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Researchers from Yale University and the University of Connecticut published a paper in Science Advances on Feb. 8 focused on developing a nanoparticle-based treatment to combat glioblastomas, a type of brain cancer with poor survival and high recurrence rates in patients.

Precision medicine, a form of personalized treatment for cancers and other diseases, is rapidly developing to address cancer — the nanoparticle-based target tested in this research serves as a perfect example of such therapeutics. Nanoparticle-based targeted therapies demonstrate an ability to efficiently treat patients with cancer. Emerging therapies like these can pave the way to a move away from traditional chemo and radiation therapies.

According to the paper, researchers developed nanoparticle-based therapies that can specifically target overexpressed RNA molecules, known as “oncomiRs,” that promote cancer cell proliferation and tumor growth. By targeting areas of cancerous activity, these nanoparticles can inhibit the tumor-promoting activity of oncomiRs, potentially leading to improved cancer treatment outcomes. RNA plays a significant role in gene expression in all cells, including cancerous cells — however, cancer cells often present altered RNA expressions, which can contribute to cancer development and progression.

“We’ve taken the idea of a slow release polymer that can slowly release chemotherapy agents in the brain and we’ve shrunk it down so that you can introduce it into the brain through a tiny catheter that a neurosurgeon would place there,” said W. Mark Saltzman, professor of biomedical engineering at Yale. “These are nanoparticles that get infused in solution, right into the space where the tumor is.”

Saltzman has taught at Yale for 20 years and is the leader of the Saltzman Research Group. His research team is engaged in several endeavors to improve the safety and efficacy of medical and surgical treatment. Through his research lab on campus, he and his colleagues are developing mechanisms for directly delivering medicines to brain tumors, amongst others ailments. 

A key feature of nanoparticle-based treatments is the possibility of avoiding surgery, radiation therapy and other forms of cancer treatment that may negatively affect a patient. This approach enables the treatment of cancer by locally administering the medication, while those who take chemotherapy pills or receive chemotherapy injections may experience adverse effects in other parts of their bodies. In certain circumstances, pharmacological treatments may not reach the brain or the intended site.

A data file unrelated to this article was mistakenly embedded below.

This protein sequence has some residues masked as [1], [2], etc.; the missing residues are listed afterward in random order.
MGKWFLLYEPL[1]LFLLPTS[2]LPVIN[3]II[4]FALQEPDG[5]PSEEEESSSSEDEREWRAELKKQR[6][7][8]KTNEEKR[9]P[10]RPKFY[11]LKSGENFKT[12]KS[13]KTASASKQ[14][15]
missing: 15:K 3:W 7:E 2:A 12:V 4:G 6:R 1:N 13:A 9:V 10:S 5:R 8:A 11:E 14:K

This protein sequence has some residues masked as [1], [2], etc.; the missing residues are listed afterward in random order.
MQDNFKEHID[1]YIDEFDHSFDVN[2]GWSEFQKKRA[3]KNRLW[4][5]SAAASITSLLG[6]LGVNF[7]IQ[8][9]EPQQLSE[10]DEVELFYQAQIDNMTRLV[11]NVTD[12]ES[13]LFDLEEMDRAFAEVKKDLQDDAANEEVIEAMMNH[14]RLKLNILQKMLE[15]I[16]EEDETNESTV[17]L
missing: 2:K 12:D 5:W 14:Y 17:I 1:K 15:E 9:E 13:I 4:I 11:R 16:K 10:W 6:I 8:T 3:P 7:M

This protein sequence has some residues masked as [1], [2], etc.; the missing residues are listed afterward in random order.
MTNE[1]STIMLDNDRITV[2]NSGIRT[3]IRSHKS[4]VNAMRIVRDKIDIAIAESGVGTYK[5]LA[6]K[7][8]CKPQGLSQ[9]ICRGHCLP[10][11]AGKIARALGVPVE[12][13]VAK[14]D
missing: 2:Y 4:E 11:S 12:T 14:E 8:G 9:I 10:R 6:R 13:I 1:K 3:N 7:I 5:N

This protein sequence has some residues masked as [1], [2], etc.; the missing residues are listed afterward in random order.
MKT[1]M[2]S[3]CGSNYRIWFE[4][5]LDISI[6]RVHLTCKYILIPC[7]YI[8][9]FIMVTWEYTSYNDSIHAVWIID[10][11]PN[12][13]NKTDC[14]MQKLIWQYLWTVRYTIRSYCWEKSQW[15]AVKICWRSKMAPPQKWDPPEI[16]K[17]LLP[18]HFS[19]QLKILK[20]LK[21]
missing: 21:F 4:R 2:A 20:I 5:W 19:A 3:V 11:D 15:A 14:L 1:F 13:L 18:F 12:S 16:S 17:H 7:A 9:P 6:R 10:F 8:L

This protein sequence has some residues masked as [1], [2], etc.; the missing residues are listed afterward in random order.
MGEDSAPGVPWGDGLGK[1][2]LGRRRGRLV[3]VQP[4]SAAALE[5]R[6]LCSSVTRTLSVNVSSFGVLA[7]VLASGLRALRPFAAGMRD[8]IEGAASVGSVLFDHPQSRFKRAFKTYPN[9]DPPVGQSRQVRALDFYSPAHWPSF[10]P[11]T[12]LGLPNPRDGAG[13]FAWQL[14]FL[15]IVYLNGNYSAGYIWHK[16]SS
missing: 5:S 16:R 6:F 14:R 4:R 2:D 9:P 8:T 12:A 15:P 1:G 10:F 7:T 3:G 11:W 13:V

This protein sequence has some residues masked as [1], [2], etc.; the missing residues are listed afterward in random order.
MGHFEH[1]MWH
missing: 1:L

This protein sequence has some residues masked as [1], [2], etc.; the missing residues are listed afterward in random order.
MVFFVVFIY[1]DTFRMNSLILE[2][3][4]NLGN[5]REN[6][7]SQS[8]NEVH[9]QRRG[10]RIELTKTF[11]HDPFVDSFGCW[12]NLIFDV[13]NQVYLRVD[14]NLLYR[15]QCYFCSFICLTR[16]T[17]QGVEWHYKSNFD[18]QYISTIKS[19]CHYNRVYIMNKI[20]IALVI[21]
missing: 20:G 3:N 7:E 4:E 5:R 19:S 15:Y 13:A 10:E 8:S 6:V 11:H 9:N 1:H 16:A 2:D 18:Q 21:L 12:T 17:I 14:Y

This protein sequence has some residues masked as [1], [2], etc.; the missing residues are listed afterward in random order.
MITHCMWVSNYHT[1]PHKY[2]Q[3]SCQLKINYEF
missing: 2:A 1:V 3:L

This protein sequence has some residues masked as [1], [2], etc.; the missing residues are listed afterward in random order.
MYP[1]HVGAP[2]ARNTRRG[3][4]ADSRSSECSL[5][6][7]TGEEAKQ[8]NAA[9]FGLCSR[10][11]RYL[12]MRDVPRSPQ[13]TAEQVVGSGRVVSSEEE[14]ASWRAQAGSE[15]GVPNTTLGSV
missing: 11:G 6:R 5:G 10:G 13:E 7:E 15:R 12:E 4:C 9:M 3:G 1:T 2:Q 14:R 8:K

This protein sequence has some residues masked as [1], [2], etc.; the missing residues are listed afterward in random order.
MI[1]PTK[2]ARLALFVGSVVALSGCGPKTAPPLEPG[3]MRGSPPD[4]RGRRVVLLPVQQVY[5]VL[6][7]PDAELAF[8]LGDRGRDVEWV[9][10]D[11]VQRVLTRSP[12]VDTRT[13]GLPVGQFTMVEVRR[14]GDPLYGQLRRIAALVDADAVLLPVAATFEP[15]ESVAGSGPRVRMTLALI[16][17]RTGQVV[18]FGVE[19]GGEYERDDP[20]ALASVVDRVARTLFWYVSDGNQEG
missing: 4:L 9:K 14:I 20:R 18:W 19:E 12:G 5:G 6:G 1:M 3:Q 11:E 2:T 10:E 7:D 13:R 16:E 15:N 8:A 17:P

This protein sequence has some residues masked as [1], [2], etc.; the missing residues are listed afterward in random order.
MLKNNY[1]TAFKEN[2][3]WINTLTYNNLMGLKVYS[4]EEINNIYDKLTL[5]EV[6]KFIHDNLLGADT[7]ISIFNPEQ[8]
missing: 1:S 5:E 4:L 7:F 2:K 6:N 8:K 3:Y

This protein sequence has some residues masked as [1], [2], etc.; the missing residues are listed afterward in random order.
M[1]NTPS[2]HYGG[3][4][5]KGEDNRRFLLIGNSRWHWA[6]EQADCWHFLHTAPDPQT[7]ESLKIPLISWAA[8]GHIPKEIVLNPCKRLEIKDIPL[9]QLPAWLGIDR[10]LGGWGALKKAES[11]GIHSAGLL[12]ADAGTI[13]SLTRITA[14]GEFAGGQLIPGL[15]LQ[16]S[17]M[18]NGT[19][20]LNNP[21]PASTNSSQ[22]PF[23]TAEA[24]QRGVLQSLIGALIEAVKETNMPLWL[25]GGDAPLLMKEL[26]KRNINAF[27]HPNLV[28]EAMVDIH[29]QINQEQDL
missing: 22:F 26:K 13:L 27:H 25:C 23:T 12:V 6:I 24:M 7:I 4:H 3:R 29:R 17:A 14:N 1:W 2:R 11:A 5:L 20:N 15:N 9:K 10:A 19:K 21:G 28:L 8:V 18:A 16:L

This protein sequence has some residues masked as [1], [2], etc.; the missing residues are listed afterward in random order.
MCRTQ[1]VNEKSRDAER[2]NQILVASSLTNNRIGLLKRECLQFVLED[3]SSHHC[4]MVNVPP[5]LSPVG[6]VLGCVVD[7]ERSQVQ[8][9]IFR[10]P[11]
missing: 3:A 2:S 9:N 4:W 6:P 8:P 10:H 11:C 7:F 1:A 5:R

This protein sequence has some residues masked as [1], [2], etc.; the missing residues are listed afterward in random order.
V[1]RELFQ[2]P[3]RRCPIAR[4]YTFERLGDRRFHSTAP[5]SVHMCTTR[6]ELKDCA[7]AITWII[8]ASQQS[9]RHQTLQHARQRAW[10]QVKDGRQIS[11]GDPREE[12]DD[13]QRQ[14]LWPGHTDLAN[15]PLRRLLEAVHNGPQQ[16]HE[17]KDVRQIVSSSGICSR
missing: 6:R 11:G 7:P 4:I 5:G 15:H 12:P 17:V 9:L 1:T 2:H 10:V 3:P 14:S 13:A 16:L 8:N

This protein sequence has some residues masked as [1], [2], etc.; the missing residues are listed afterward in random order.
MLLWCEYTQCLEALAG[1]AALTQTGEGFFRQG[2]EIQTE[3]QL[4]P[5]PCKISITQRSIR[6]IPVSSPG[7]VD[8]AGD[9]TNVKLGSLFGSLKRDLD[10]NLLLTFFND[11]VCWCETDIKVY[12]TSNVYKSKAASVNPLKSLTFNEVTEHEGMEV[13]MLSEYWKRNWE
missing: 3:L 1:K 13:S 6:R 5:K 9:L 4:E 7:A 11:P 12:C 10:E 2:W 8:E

“This idea of local therapy is one that has gained traction more quickly in treating brain tumors just because of their unique position in the body,” Saltzman said. “But I’ve also been working on other projects with other collaborators where we’re using the same concepts to treat ovarian cancer or skin cancer, and I think it can be applied more broadly to cancers as well.”

Saltzman noted that the advances in novel and innovative approaches to treating cancer are accompanied by a range of technical obstacles that are then resolved over time, step by step. Attempting to embed therapeutic molecules into a wafer the size of a dime presents difficulties, as does developing chemicals and biological agents that can target the RNA of cancerous cells. In addition, Saltzman highlighted the importance of using sophisticated models for drug trials to evaluate the efficacy and validity of possible cancer therapies.

This research paper highlights a significant milestone and achievement in treating glioblastoma, the result of continued work between chemists, pharmacists, neuro-oncologists and surgeons, and many others collaborating in developing practical and successful therapies.